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Seki is a native Japanese speaker, I am doubtful that he is Chinese, although I suppose he could be ethnic Chinese raised in Japan.  The older chef who works to Seki's right is also a native Japanese speaker.  That man orders and preps the fish and in fact seems to be in charge in some ways, I strongly suspect he is a part owner of the restaurant.  My dining friend is a native Japanese speaker and based on her conversations with them, she's not sure who is really running the place.  Seki might be the business man in overall charge, the older guy seems to be in charge of the fish and what they do with it.  The man to the older guy's right is not a native Japanese speaker and is probably Chinese.  The man to his right is a native Japanese speaker, and he is not a full fledged chef.  The rest of the staff seems to be almost 100% native Japanese speaker.  Dining at a sushi bar with a Tokyo native and Wasada graduate has its advantages.

seki is most definitely chinese, he is from eastern china.

I'll ask next time I'm in the place, but he speaks unaccented Japanese and my friend has had some fairly long conversations with him in Japanese.... She's a native speaker and moved out of Tokyo when was 28. She could be wrong but...The chef who I think is Chinese is the one who works alone at night BTW.

you never trust me???

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Seki is a native Japanese speaker, I am doubtful that he is Chinese, although I suppose he could be ethnic Chinese raised in Japan.  The older chef who works to Seki's right is also a native Japanese speaker.  That man orders and preps the fish and in fact seems to be in charge in some ways, I strongly suspect he is a part owner of the restaurant.  My dining friend is a native Japanese speaker and based on her conversations with them, she's not sure who is really running the place.  Seki might be the business man in overall charge, the older guy seems to be in charge of the fish and what they do with it.  The man to the older guy's right is not a native Japanese speaker and is probably Chinese.  The man to his right is a native Japanese speaker, and he is not a full fledged chef.  The rest of the staff seems to be almost 100% native Japanese speaker.  Dining at a sushi bar with a Tokyo native and Wasada graduate has its advantages.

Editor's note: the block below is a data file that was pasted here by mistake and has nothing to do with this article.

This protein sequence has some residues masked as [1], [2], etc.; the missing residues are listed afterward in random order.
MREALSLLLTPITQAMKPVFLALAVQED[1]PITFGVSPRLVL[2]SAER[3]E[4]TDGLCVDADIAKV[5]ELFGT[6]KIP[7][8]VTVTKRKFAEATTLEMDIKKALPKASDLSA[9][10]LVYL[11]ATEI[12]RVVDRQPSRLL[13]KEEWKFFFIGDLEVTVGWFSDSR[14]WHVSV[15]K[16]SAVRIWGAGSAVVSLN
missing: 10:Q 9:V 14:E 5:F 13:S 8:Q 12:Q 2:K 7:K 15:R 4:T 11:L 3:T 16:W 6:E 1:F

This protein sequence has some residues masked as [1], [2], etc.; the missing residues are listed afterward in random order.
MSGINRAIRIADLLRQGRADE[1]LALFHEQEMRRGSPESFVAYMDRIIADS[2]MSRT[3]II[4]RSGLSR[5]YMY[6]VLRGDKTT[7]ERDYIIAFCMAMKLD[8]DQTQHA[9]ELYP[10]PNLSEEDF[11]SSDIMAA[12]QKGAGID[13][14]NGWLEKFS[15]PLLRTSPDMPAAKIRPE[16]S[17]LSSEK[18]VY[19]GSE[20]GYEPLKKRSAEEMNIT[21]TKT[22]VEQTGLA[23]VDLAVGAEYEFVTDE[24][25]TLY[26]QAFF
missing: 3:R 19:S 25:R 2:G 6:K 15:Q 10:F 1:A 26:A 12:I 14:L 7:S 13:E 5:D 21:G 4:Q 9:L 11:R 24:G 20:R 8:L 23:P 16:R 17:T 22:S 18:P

seki is most definitely chinese, he is from eastern china.

I'll ask next time I'm in the place, but he speaks unaccented Japanese and my friend has had some fairly long conversations with him in Japanese.... She's a native speaker and moved out of Tokyo when was 28. She could be wrong but...The chef who I think is Chinese is the one who works alone at night BTW.

you never trust me???

It's not that I don't trust you, I trust my friend more. She says that Seki is a native speaker....given the fact that she's Japanese, was born and raised in Tokyo, went to university there, and didn't leave Tokyo until she was 28 years old, I tend to trust her when she says someone is a native Japanese speaker. She also says that Seki is an ethnic Korean family name in Japan (which may explain your point of view), but that he could have that family name and be 3'rd or 4th generation Japanese (meaning his family has lived in Japan for a hundred plus years). I check more next time I eat there. Also, Seki speaks in Japanese to the sushi chef who I think is Chinese, and that guy answers in what even I can tell is broken Japanese.

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  • 7 months later...

My Sushi Problem New York City Entry #81 Sushi Seki